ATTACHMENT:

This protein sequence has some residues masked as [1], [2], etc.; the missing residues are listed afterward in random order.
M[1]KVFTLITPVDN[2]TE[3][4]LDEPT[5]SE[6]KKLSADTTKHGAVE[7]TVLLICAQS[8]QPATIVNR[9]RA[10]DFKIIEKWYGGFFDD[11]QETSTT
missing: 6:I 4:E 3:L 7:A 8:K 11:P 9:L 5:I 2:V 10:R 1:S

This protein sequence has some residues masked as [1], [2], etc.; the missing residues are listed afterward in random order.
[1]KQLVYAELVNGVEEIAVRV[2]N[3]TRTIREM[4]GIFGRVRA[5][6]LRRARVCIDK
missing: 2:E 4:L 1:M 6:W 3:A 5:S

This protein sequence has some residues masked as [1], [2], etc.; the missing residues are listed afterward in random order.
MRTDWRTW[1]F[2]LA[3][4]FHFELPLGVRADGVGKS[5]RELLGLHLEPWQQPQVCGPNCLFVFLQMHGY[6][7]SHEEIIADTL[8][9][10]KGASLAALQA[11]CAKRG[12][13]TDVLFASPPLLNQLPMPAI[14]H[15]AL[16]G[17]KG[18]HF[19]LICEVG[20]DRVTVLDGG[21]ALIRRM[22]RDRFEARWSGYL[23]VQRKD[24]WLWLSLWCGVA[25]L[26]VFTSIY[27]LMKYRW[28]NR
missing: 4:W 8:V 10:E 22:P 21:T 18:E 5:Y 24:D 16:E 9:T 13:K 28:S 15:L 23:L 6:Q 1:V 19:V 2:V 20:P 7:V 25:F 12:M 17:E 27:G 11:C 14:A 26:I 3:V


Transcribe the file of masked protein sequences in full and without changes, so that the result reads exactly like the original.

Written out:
This protein sequence has some residues masked as [1], [2], etc.; the missing residues are listed afterward in random order.
M[1]KVFTLITPVDN[2]TE[3][4]LDEPT[5]SE[6]KKLSADTTKHGAVE[7]TVLLICAQS[8]QPATIVNR[9]RA[10]DFKIIEKWYGGFFDD[11]QETSTT
missing: 6:I 4:E 3:L 7:A 8:K 11:P 9:L 5:I 2:V 10:R 1:S

This protein sequence has some residues masked as [1], [2], etc.; the missing residues are listed afterward in random order.
[1]KQLVYAELVNGVEEIAVRV[2]N[3]TRTIREM[4]GIFGRVRA[5][6]LRRARVCIDK
missing: 2:E 4:L 1:M 6:W 3:A 5:S

This protein sequence has some residues masked as [1], [2], etc.; the missing residues are listed afterward in random order.
MRTDWRTW[1]F[2]LA[3][4]FHFELPLGVRADGVGKS[5]RELLGLHLEPWQQPQVCGPNCLFVFLQMHGY[6][7]SHEEIIADTL[8][9][10]KGASLAALQA[11]CAKRG[12][13]TDVLFASPPLLNQLPMPAI[14]H[15]AL[16]G[17]KG[18]HF[19]LICEVG[20]DRVTVLDGG[21]ALIRRM[22]RDRFEARWSGYL[23]VQRKD[24]WLWLSLWCGVA[25]L[26]VFTSIY[27]LMKYRW[28]NR
missing: 4:W 8:V 10:E 22:P 21:T 18:E 5:Y 24:D 16:E 9:T 13:K 28:S 15:L 23:L 6:Q 1:V 19:V 2:V 20:P 7:V 25:F 12:M 17:E 27:G 11:C 14:A 26:I 3:V